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Doubts rising on Rome's new fining rules

China Daily | Updated: 2019-08-13 09:51

A local police officer patrols the Spanish steps off Trinita dei Monti church in Rome on August 6, 2019. [Photo/IC]

ROME - The new fines on people that sit down on Rome's iconic Spanish Steps have provoked mixed reactions.

Last week, the Rome municipal government began to crack down on tourists who sit on any of the 174 steps that start at Piazza di Spagna and climb up to the Piazza Trinita della Monti.

Advocates of the ban argue that the huge number of tourists sitting on the steps make it difficult to navigate them and they often leave behind garbage. They say it is part of a wider effort to clean up the city and making it more attractive to tourists.

The policy allows the authorities to fine people 250 euros ($280) for sitting on the steps for any amount of time. The fine can be increased to 400 euros if the person in question leaves trash behind or damages the steps.

But the move has not been a popular one among most Romans, who are accustomed to interacting with the historical riches of the city they live in.

"This is a typical Roman case of misplaced priorities," said Vittorio Sgarbi, a member of parliament and one of the country's most high-profile political and social commentators. "Does it really make sense, with all the problems Rome has, to punish people who might want to sit on the steps to read a few passages from Keats or Shelley, who lived and wrote right next door?"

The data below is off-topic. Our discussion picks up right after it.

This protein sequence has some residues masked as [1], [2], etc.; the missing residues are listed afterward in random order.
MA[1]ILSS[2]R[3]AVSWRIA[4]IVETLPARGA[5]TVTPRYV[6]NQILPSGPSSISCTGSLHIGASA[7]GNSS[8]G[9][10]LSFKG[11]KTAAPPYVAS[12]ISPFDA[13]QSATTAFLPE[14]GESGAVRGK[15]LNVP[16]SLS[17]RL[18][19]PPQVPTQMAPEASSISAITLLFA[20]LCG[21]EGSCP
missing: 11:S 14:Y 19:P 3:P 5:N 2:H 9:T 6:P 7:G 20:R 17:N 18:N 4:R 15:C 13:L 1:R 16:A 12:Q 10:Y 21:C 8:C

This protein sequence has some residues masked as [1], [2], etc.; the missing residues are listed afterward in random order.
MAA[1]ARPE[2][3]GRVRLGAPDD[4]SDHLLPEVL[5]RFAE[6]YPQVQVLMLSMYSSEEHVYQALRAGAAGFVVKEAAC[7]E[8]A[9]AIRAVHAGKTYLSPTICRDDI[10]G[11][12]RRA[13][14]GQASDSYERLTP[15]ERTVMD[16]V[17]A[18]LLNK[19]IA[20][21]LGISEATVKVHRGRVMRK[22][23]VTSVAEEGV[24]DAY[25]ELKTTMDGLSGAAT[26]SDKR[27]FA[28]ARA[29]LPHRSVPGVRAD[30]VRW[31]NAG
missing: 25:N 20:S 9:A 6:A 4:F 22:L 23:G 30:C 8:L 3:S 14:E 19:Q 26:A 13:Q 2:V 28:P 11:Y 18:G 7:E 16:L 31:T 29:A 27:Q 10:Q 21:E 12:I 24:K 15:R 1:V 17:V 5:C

Sgarbi was referring to English poets John Keats and Percy Shelley who lived in a house adjacent to the Spanish Steps, which now serves as a museum.

Massimo Tonelli, founder of Roma fa Schifo, a group that calls attention to the city's shortcomings, agreed.

"Did you know the Spanish Steps were designed in the 18th century by the architect Francesco de Sanctis to be sat on?" Tonelli said. "If you look at the steps, some on the sides are shaped differently. Those are for sitting."

Not everyone is opposed to the new measure. Paola Fagioli, head of the tourism division for the environmental lobby group Legambiente, said that she thinks the rules are ultimately a good thing.

"Rome has to protect its cultural riches and sometimes that requires certain steps that aren't popular at first," Fagioli said.


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